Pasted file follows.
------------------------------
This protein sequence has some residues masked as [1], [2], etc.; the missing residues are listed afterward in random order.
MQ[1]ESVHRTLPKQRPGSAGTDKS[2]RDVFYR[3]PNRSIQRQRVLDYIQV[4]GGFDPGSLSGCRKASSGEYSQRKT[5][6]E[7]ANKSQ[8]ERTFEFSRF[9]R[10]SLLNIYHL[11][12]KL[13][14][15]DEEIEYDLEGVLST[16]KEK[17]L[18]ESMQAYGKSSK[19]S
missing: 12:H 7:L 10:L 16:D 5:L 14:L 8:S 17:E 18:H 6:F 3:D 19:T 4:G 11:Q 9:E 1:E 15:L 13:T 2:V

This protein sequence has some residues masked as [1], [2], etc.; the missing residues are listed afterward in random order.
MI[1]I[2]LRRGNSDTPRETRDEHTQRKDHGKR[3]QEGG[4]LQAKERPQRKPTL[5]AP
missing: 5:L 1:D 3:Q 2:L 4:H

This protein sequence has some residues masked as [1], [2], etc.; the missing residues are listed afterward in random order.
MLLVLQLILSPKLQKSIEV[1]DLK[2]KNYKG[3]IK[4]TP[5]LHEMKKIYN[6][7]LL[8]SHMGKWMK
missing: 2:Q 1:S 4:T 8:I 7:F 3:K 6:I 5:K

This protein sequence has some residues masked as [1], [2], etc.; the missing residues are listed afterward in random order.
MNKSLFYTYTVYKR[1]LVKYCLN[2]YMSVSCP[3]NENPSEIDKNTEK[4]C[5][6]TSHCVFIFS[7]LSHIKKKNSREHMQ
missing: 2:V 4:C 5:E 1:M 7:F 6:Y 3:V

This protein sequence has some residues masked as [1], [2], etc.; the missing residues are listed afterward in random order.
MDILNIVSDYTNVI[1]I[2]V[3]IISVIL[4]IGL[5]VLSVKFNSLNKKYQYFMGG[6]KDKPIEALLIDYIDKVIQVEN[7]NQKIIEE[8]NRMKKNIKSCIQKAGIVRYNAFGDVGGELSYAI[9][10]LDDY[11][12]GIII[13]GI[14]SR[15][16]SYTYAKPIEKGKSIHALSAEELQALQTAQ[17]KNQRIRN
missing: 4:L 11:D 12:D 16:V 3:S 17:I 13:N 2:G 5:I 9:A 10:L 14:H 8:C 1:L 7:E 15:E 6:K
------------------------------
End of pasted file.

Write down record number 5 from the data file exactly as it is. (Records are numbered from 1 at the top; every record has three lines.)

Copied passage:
This protein sequence has some residues masked as [1], [2], etc.; the missing residues are listed afterward in random order.
MDILNIVSDYTNVI[1]I[2]V[3]IISVIL[4]IGL[5]VLSVKFNSLNKKYQYFMGG[6]KDKPIEALLIDYIDKVIQVEN[7]NQKIIEE[8]NRMKKNIKSCIQKAGIVRYNAFGDVGGELSYAI[9][10]LDDY[11][12]GIII[13]GI[14]SR[15][16]SYTYAKPIEKGKSIHALSAEELQALQTAQ[17]KNQRIRN
missing: 4:L 11:D 12:D 16:V 3:S 17:I 13:N 2:G 5:I 9:A 10:L 14:H 8:C 1:L 7:E 15:E 6:K